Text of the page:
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Dilated Pupillary Exam
The doctor uses special drops to expand your eye’s pupil (they’ll call this dilate). That lets them check your retina for signs of disease.
This is what the doctor uses to get your eyeglasses prescription. You look at a chart, usually 20 feet away, or in a mirror that makes things look like they’re 20 feet away. You’ll look through a tool called a phoropter. It lets the doctor move lenses of different strengths in front of your eyes. You can tell them if things look clear or blurry. Your answers give them your prescription for your glasses or contact lenses. The test will also help them spot presbyopia, hyperopia, myopia, and astigmatism.
The doctor uses this microscope to shine a beam of light shaped like a small slit on your eye. They may also dilate your pupils during the test. It can help diagnose cataracts, glaucoma, detached retina, macular degeneration, cornea injuries, and dry eye disease.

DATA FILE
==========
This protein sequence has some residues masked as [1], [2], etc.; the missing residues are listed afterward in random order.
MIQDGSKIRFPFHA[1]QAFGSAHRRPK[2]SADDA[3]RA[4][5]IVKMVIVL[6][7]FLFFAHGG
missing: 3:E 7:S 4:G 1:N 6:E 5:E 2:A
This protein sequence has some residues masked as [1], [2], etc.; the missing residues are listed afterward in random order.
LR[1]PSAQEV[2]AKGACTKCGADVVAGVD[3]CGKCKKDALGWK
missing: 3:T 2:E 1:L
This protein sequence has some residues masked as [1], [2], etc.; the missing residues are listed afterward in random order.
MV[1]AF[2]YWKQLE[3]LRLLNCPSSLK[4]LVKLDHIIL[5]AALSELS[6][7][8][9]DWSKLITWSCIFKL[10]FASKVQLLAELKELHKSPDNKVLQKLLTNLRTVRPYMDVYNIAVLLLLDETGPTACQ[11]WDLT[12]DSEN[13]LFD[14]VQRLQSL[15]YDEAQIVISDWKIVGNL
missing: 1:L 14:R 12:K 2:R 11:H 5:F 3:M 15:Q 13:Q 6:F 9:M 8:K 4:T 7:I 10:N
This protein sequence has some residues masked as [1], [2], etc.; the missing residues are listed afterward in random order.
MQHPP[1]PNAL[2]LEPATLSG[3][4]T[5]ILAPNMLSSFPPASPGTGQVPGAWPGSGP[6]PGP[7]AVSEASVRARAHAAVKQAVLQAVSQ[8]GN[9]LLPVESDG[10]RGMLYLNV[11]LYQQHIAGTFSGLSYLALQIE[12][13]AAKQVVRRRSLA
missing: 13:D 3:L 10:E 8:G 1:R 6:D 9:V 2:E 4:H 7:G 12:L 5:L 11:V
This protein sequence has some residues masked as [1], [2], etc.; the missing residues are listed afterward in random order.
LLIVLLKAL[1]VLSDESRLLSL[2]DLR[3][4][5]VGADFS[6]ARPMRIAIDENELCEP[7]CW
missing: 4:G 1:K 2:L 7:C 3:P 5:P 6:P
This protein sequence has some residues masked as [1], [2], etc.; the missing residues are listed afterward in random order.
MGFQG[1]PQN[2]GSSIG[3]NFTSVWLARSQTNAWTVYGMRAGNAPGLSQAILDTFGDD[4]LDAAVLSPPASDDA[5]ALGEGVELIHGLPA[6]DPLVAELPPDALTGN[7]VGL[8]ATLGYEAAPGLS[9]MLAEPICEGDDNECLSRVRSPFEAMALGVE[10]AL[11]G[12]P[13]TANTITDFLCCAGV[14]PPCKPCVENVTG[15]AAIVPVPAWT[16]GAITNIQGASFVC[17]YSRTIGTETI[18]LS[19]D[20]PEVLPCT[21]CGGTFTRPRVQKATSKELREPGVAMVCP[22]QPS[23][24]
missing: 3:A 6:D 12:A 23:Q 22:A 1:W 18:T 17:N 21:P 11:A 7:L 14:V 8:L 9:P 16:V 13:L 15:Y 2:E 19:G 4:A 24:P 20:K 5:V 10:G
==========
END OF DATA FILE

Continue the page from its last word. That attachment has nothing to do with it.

This test helps diagnose glaucoma. The doctor will use a tool called a tonometer that blows a tiny puff of air, measuring eye pressure indirectly by the eye’s resistance to the puff.
Applanation instruments can also measure pressure. They are the most accurate, but you’ll need local anesthetic.
This computerized test can give a remarkably detailed image of the retina and all of its layers. You might get it if you have a serious retina condition, like age-related macular degeneration or retinal detachment.